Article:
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Proby v. State

December 30, 1998

JERMAINE PROBY APPELLANT
v.
STATE OF MISSISSIPPI APPELLEE



Before Thomas, P.j., Coleman, And Hinkebein, JJ.

The opinion of the court was delivered by: Thomas, P.j., For The Court:

DATE OF JUDGMENT: 01/06/1997

TRIAL JUDGE: HON. FORREST JOHNSON

COURT FROM WHICH APPEALED: ADAMS COUNTY CIRCUIT COURT

DISTRICT ATTORNEY: RONNIE LEE HARPER

NATURE OF THE CASE: CRIMINAL - FELONY

TRIAL COURT DISPOSITION: 01/06/1997: SALE OF A SCHEDULE II CONTROLLED SUBSTANCE - COCAINE. SENTENCED TO SERVE A TERM OF 30 YEARS.

¶1. Jermaine Proby appeals his conviction of sale of cocaine, raising the following issues as error:

I. THE TRIAL COURT ERRED IN DENYING PROBY'S MOTION FOR A CONTINUANCE.

II. THE TRIAL JUDGE ERRED IN FAILING TO RECUSE HIMSELF UPON MOTION OF PROBY.

III. THE VERDICT OF THE JURY WAS NOT UNANIMOUS AS ONE JUROR INDICATED THAT IT WAS NOT HER VERDICT DURING THE JURYPOLL.

IV. THE TRIAL COURT ERRED IN ALLOWING THE STATE'S WITNESSES TO TESTIFY WHEN THE LIST OF WITNESSES WAS NOT FURNISHED TO DEFENSE AS REQUIRED BY THE RULES, OR IN THE ALTERNATIVE, NOT GRANTING PROBY'S MOTION FOR A CONTINUANCE.

V. THE TRIAL COURT ERRED IN SUSTAINING OBJECTIONS MADE BY THE STATE DURING THE CROSS-EXAMINATION OF THE CONFIDENTIAL INFORMANT, JOHN DELAUGHTER.

VI. THE TRIAL COURT ERRED IN FAILING TO STRIKE THE TESTIMONY OF AGENT KYLE WILSON AS IT WAS CLEARLY TAINTED IN VIOLATION OF THE WITNESS RULE.

¶2. Finding no error, we affirm.

FACTS

¶3. On June 21, 1996, Richard Jones, an officer of the Natchez Police Department and an agent of the Metro Narcotics Task Force, attended a pre-buy meeting with Kyle Wilson, another officer of the Natchez Police Department and an agent of the Metro Narcotics Task Force. Also present at this meeting was John Adrian DeLaughter, a confidential informant employed by the Task Force. This meeting was arranged to specifically target street level drug dealers in the area of Hutchin's Landing Road and Lower Woodville Road, in Natchez, Mississippi. The Task Force specifically targeted a club in the area known as the Ponderosa Club.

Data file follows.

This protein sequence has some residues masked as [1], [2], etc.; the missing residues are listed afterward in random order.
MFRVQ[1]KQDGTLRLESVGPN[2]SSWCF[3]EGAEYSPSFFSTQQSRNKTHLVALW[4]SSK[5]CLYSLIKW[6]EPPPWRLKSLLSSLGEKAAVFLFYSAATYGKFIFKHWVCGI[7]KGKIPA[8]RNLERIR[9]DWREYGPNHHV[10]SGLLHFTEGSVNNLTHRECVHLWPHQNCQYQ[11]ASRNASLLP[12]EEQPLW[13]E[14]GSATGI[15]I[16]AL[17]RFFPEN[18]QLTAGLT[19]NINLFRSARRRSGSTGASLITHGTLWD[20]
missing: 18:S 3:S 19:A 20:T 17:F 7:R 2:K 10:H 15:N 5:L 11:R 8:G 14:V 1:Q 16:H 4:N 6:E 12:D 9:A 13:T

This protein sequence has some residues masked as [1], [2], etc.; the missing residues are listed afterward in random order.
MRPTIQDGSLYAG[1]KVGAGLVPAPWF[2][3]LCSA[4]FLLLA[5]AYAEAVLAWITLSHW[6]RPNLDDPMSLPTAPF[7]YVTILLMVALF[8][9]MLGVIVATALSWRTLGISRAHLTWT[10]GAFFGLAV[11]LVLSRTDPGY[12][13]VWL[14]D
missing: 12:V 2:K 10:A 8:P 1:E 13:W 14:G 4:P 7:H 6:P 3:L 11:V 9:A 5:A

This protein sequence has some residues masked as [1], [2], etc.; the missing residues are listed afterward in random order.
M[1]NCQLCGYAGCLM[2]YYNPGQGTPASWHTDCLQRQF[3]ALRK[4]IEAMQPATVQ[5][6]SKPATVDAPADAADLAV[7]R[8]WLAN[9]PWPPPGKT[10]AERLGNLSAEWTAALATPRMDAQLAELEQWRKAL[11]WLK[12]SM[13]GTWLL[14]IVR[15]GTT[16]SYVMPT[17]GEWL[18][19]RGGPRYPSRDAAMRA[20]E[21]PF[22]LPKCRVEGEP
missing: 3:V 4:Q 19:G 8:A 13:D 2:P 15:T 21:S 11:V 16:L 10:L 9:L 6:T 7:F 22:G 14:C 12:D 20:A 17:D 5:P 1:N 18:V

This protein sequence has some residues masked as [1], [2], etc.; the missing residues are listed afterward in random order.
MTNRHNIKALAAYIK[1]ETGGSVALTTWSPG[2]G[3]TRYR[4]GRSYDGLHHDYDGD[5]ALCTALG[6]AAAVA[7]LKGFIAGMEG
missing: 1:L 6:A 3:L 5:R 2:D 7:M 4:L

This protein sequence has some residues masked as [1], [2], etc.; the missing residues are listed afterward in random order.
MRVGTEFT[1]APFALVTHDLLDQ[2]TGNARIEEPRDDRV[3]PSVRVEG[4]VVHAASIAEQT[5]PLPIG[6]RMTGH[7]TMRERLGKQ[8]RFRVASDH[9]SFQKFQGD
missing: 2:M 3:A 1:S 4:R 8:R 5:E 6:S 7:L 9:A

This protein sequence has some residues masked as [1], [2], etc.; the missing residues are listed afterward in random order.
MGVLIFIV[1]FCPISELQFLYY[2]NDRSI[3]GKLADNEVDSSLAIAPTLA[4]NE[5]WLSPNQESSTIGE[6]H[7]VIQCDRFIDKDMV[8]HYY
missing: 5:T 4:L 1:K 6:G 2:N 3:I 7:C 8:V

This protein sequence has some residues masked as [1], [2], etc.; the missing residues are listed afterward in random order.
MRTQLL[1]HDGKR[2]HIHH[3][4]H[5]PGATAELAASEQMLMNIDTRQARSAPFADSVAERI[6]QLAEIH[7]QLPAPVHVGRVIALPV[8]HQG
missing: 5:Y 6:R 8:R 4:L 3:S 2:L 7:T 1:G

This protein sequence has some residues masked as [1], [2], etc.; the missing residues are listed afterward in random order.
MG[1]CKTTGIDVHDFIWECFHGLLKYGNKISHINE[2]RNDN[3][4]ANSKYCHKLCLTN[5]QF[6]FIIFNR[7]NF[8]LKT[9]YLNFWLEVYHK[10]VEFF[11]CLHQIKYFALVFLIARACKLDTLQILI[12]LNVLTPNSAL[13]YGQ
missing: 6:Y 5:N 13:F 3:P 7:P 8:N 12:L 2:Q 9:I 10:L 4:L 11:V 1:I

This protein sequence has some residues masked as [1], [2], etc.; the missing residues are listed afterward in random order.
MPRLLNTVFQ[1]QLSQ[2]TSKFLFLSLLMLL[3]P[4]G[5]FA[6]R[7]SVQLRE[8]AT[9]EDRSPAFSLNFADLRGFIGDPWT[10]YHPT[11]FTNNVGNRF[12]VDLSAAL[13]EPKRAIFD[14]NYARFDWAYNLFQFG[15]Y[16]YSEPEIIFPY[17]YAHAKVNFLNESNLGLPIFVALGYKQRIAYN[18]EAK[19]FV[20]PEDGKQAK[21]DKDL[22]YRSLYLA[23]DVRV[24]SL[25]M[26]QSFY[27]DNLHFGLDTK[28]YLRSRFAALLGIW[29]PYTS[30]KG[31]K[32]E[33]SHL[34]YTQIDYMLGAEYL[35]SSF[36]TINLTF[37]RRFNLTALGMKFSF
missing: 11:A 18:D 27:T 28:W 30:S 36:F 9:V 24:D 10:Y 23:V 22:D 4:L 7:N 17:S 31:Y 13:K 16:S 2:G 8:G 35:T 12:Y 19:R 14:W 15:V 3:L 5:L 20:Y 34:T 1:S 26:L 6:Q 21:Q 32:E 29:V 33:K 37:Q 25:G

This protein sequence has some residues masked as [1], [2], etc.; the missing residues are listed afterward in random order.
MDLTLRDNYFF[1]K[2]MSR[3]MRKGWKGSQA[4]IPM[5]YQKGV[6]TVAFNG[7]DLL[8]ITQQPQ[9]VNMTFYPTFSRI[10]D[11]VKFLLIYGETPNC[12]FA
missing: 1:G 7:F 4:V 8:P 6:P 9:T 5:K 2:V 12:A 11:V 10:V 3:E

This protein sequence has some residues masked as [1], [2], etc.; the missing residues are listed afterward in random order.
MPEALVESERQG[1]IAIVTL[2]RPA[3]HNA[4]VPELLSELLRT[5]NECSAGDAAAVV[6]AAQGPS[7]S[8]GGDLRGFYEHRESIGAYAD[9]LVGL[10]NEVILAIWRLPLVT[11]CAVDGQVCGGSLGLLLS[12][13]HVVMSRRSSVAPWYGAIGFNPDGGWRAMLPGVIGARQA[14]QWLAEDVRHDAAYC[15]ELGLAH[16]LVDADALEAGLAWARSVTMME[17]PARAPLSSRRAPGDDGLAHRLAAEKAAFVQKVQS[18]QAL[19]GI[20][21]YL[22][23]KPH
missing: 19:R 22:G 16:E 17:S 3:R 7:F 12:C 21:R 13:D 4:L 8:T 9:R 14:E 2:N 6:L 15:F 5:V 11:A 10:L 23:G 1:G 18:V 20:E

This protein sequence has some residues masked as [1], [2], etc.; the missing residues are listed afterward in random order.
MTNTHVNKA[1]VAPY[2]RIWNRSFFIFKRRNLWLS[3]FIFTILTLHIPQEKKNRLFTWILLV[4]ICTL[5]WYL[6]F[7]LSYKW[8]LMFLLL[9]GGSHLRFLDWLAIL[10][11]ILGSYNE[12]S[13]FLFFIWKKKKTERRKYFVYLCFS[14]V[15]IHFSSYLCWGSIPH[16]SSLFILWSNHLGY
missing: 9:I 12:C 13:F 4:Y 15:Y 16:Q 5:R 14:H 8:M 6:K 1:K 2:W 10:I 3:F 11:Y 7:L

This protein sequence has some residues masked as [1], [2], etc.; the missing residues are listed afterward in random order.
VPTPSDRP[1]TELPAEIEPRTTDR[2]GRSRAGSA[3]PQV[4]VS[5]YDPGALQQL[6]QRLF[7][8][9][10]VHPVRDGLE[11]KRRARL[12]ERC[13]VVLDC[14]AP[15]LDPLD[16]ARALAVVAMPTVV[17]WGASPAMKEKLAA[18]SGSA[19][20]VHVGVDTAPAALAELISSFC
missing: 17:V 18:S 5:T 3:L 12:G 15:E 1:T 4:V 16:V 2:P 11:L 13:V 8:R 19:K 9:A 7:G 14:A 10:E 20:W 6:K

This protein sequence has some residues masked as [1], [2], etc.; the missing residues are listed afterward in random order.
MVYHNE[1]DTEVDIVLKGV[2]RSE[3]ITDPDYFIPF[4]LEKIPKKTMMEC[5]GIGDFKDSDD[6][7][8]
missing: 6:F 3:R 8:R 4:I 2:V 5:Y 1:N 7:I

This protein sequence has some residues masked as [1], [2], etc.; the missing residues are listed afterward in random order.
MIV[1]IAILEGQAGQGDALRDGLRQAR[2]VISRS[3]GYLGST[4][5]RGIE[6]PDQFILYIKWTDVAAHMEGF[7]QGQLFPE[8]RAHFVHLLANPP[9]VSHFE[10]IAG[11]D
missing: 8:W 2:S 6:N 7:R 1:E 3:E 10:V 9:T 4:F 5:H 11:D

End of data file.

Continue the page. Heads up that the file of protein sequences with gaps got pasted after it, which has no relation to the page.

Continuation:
¶4. DeLaughter and his vehicle were searched by Agent Wilson. DeLaughter was given $70 in marked currency. Agent Jones installed video and audio equipment in DeLaughter's vehicle. In this way the agents could hear any conversations taking place in or near DeLaughter's vehicle plus a video recording would be made of anyone coming up to the driver's side of DeLaughter's vehicle. The two agents followed behind in their own vehicle as DeLaughter drove to the area in question. As the agents waited in the parking lot of an old service station, DeLaughter proceeded on to the Ponderosa Club. However, since no one was at the club, DeLaughter met back up with the agents. The decision was made that DeLaughter would travel north on Lower Woodville Road and try to purchase drugs in that area.

¶5. As DeLaughter traveled on Lower Woodville Road, he recognized Jermaine Proby on the side of the road standing next to a house. DeLaughter stopped and told Proby he wanted to purchase $50 worth of crack cocaine. Proby informed DeLaughter that he would have to go back to his house to get the crack cocaine. An arrangement was made where Proby and DeLaughter would meet at the corner of Lower Woodville Road and Cloverdale Road. DeLaughter arrived first at the designated area. He waited about ten minutes before Proby showed up. Proby handed DeLaughter the crack cocaine, and DeLaughter gave Proby $50. Proby insisted on $70 for the crack cocaine. DeLaughter gave him another $20 and drove away.